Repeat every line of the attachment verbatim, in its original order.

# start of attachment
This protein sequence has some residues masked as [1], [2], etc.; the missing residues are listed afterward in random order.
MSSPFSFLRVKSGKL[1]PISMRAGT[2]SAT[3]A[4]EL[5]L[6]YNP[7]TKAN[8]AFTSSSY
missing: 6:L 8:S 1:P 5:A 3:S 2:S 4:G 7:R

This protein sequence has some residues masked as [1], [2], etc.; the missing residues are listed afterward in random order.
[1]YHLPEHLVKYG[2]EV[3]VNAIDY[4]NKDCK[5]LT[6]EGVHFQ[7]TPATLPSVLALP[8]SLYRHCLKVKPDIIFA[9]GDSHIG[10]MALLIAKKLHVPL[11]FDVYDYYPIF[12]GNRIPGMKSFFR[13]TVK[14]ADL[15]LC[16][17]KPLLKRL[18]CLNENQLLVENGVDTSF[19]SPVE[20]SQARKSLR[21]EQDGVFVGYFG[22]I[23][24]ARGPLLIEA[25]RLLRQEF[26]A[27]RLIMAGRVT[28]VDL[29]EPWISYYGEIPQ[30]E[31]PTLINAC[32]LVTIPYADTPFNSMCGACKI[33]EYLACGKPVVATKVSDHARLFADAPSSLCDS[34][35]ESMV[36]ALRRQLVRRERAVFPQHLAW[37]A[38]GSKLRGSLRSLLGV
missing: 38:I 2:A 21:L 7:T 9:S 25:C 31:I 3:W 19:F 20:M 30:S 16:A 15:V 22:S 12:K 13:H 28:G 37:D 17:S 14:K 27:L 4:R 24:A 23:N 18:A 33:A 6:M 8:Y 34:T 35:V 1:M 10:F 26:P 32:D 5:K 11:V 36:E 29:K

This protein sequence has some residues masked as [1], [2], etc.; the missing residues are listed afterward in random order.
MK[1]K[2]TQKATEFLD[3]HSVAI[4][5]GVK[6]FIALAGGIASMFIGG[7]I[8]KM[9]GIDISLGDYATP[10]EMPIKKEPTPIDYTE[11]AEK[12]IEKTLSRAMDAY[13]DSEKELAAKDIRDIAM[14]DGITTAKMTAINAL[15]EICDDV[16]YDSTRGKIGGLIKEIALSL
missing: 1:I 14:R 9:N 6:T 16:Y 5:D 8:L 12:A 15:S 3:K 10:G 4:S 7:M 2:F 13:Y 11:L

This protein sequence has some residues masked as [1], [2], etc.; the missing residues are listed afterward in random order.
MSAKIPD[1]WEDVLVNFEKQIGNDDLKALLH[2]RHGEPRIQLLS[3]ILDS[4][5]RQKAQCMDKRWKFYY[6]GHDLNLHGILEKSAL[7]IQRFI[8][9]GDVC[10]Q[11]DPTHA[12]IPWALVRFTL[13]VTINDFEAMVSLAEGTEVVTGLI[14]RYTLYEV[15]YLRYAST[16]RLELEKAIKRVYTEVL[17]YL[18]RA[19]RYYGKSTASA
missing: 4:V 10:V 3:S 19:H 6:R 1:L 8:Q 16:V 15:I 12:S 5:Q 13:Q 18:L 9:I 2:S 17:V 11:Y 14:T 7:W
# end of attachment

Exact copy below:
This protein sequence has some residues masked as [1], [2], etc.; the missing residues are listed afterward in random order.
MSSPFSFLRVKSGKL[1]PISMRAGT[2]SAT[3]A[4]EL[5]L[6]YNP[7]TKAN[8]AFTSSSY
missing: 6:L 8:S 1:P 5:A 3:S 2:S 4:G 7:R

This protein sequence has some residues masked as [1], [2], etc.; the missing residues are listed afterward in random order.
[1]YHLPEHLVKYG[2]EV[3]VNAIDY[4]NKDCK[5]LT[6]EGVHFQ[7]TPATLPSVLALP[8]SLYRHCLKVKPDIIFA[9]GDSHIG[10]MALLIAKKLHVPL[11]FDVYDYYPIF[12]GNRIPGMKSFFR[13]TVK[14]ADL[15]LC[16][17]KPLLKRL[18]CLNENQLLVENGVDTSF[19]SPVE[20]SQARKSLR[21]EQDGVFVGYFG[22]I[23][24]ARGPLLIEA[25]RLLRQEF[26]A[27]RLIMAGRVT[28]VDL[29]EPWISYYGEIPQ[30]E[31]PTLINAC[32]LVTIPYADTPFNSMCGACKI[33]EYLACGKPVVATKVSDHARLFADAPSSLCDS[34][35]ESMV[36]ALRRQLVRRERAVFPQHLAW[37]A[38]GSKLRGSLRSLLGV
missing: 38:I 2:A 21:L 7:T 9:S 25:C 31:I 3:W 19:F 20:M 30:S 16:A 15:V 22:S 12:K 13:H 28:G 37:D 17:S 14:K 27:L 4:R 24:A 23:N 18:A 33:A 6:M 8:Y 34:T 35:V 1:M 10:F 26:P 32:D 5:K 11:V 36:E 29:K

This protein sequence has some residues masked as [1], [2], etc.; the missing residues are listed afterward in random order.
MK[1]K[2]TQKATEFLD[3]HSVAI[4][5]GVK[6]FIALAGGIASMFIGG[7]I[8]KM[9]GIDISLGDYATP[10]EMPIKKEPTPIDYTE[11]AEK[12]IEKTLSRAMDAY[13]DSEKELAAKDIRDIAM[14]DGITTAKMTAINAL[15]EICDDV[16]YDSTRGKIGGLIKEIALSL
missing: 1:I 14:R 9:N 6:T 16:Y 5:D 8:L 12:A 15:S 3:K 10:G 4:S 7:M 2:F 13:Y 11:L

This protein sequence has some residues masked as [1], [2], etc.; the missing residues are listed afterward in random order.
MSAKIPD[1]WEDVLVNFEKQIGNDDLKALLH[2]RHGEPRIQLLS[3]ILDS[4][5]RQKAQCMDKRWKFYY[6]GHDLNLHGILEKSAL[7]IQRFI[8][9]GDVC[10]Q[11]DPTHA[12]IPWALVRFTL[13]VTINDFEAMVSLAEGTEVVTGLI[14]RYTLYEV[15]YLRYAST[16]RLELEKAIKRVYTEVL[17]YL[18]RA[19]RYYGKSTASA
missing: 4:V 10:V 3:S 19:H 6:R 1:L 8:Q 16:V 15:I 12:S 5:Q 13:Q 18:L 9:I 2:S 17:V 11:Y 14:T 7:W